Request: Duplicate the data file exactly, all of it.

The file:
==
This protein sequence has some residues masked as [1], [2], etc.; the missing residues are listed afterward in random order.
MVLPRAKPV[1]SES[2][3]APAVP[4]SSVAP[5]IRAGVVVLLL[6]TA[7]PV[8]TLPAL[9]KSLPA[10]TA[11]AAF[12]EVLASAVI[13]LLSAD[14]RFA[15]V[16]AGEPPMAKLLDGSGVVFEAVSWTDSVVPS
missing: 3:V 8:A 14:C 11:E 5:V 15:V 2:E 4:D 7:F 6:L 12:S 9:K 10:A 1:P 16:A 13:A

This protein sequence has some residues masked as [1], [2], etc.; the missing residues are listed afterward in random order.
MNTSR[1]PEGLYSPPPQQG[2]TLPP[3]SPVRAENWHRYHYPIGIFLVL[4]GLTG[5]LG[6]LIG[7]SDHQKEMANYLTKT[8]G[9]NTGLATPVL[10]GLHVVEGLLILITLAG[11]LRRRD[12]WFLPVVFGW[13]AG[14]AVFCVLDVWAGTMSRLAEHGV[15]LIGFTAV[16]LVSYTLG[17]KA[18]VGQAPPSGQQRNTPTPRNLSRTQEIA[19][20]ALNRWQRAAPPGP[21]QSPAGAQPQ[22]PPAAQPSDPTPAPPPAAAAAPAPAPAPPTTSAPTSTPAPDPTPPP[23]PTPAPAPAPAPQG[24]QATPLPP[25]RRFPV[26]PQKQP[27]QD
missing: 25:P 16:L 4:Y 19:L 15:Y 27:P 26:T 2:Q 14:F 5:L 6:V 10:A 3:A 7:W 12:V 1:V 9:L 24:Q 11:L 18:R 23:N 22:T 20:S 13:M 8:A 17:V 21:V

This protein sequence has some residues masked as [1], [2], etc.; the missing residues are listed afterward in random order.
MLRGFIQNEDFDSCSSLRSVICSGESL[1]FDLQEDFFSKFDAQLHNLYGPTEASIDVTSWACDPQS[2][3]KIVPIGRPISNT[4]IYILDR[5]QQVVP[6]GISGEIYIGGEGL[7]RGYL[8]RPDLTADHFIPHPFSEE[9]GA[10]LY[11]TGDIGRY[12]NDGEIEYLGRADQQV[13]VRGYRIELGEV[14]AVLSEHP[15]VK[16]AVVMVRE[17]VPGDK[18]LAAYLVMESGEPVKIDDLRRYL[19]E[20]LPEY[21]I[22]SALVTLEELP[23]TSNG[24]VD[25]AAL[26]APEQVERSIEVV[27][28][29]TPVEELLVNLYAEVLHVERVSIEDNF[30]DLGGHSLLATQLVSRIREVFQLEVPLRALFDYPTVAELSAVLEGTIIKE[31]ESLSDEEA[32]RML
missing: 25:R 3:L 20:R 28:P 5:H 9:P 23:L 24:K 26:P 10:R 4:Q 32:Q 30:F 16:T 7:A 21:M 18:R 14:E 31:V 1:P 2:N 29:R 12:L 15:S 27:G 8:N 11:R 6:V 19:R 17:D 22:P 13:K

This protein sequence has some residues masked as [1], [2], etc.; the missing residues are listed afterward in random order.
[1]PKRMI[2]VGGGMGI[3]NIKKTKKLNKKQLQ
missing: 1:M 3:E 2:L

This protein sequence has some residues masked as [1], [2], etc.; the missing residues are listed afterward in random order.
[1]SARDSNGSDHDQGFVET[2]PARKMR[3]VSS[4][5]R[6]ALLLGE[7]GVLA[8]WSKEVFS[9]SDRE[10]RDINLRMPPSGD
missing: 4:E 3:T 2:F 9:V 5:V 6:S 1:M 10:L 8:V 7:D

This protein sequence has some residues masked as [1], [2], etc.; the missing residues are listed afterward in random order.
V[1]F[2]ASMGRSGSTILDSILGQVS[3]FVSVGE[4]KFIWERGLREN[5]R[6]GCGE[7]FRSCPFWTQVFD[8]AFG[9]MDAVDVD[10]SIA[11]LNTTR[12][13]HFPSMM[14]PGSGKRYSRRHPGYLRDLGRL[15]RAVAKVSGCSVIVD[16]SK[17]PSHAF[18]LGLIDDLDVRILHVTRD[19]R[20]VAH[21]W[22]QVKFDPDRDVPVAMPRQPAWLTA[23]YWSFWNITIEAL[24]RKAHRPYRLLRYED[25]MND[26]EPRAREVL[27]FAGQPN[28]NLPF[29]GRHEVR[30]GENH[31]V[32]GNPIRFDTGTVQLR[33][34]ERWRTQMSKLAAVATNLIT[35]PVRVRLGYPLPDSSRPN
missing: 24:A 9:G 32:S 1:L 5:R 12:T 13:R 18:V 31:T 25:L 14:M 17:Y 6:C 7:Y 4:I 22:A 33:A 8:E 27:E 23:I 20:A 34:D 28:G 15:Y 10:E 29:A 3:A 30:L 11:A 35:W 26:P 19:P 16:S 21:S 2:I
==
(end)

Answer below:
This protein sequence has some residues masked as [1], [2], etc.; the missing residues are listed afterward in random order.
MVLPRAKPV[1]SES[2][3]APAVP[4]SSVAP[5]IRAGVVVLLL[6]TA[7]PV[8]TLPAL[9]KSLPA[10]TA[11]AAF[12]EVLASAVI[13]LLSAD[14]RFA[15]V[16]AGEPPMAKLLDGSGVVFEAVSWTDSVVPS
missing: 3:V 8:A 14:C 11:E 5:V 15:V 2:E 4:D 7:F 6:L 12:S 9:K 10:A 1:P 16:A 13:A

This protein sequence has some residues masked as [1], [2], etc.; the missing residues are listed afterward in random order.
MNTSR[1]PEGLYSPPPQQG[2]TLPP[3]SPVRAENWHRYHYPIGIFLVL[4]GLTG[5]LG[6]LIG[7]SDHQKEMANYLTKT[8]G[9]NTGLATPVL[10]GLHVVEGLLILITLAG[11]LRRRD[12]WFLPVVFGW[13]AG[14]AVFCVLDVWAGTMSRLAEHGV[15]LIGFTAV[16]LVSYTLG[17]KA[18]VGQAPPSGQQRNTPTPRNLSRTQEIA[19][20]ALNRWQRAAPPGP[21]QSPAGAQPQ[22]PPAAQPSDPTPAPPPAAAAAPAPAPAPPTTSAPTSTPAPDPTPPP[23]PTPAPAPAPAPQG[24]QATPLPP[25]RRFPV[26]PQKQP[27]QD
missing: 25:P 16:L 4:Y 19:L 15:Y 27:P 26:T 2:Q 14:F 5:L 6:V 10:A 3:A 7:W 12:V 1:V 9:L 24:Q 11:L 18:R 23:N 22:T 20:S 13:M 8:A 17:V 21:V

This protein sequence has some residues masked as [1], [2], etc.; the missing residues are listed afterward in random order.
MLRGFIQNEDFDSCSSLRSVICSGESL[1]FDLQEDFFSKFDAQLHNLYGPTEASIDVTSWACDPQS[2][3]KIVPIGRPISNT[4]IYILDR[5]QQVVP[6]GISGEIYIGGEGL[7]RGYL[8]RPDLTADHFIPHPFSEE[9]GA[10]LY[11]TGDIGRY[12]NDGEIEYLGRADQQV[13]VRGYRIELGEV[14]AVLSEHP[15]VK[16]AVVMVRE[17]VPGDK[18]LAAYLVMESGEPVKIDDLRRYL[19]E[20]LPEY[21]I[22]SALVTLEELP[23]TSNG[24]VD[25]AAL[26]APEQVERSIEVV[27][28][29]TPVEELLVNLYAEVLHVERVSIEDNF[30]DLGGHSLLATQLVSRIREVFQLEVPLRALFDYPTVAELSAVLEGTIIKE[31]ESLSDEEA[32]RML
missing: 25:R 3:L 20:R 28:P 5:H 9:P 23:L 24:K 26:P 10:R 4:Q 32:Q 30:F 16:T 7:A 21:M 18:R 14:E 31:V 1:P 2:N 29:R 12:L 15:S 27:G 8:N 11:R 6:V 19:R 17:D 22:P 13:K

This protein sequence has some residues masked as [1], [2], etc.; the missing residues are listed afterward in random order.
[1]PKRMI[2]VGGGMGI[3]NIKKTKKLNKKQLQ
missing: 1:M 3:E 2:L

This protein sequence has some residues masked as [1], [2], etc.; the missing residues are listed afterward in random order.
[1]SARDSNGSDHDQGFVET[2]PARKMR[3]VSS[4][5]R[6]ALLLGE[7]GVLA[8]WSKEVFS[9]SDRE[10]RDINLRMPPSGD
missing: 4:E 3:T 2:F 9:V 5:V 6:S 1:M 10:L 8:V 7:D

This protein sequence has some residues masked as [1], [2], etc.; the missing residues are listed afterward in random order.
V[1]F[2]ASMGRSGSTILDSILGQVS[3]FVSVGE[4]KFIWERGLREN[5]R[6]GCGE[7]FRSCPFWTQVFD[8]AFG[9]MDAVDVD[10]SIA[11]LNTTR[12][13]HFPSMM[14]PGSGKRYSRRHPGYLRDLGRL[15]RAVAKVSGCSVIVD[16]SK[17]PSHAF[18]LGLIDDLDVRILHVTRD[19]R[20]VAH[21]W[22]QVKFDPDRDVPVAMPRQPAWLTA[23]YWSFWNITIEAL[24]RKAHRPYRLLRYED[25]MND[26]EPRAREVL[27]FAGQPN[28]NLPF[29]GRHEVR[30]GENH[31]V[32]GNPIRFDTGTVQLR[33][34]ERWRTQMSKLAAVATNLIT[35]PVRVRLGYPLPDSSRPN
missing: 24:A 9:G 32:S 1:L 5:R 12:T 13:R 18:V 31:T 25:L 14:M 17:Y 6:C 7:Y 4:I 22:A 33:A 8:E 27:E 23:I 20:A 34:D 28:G 15:Y 10:E 29:A 3:A 30:L 11:A 35:W 26:P 19:P 16:S 21:S 2:I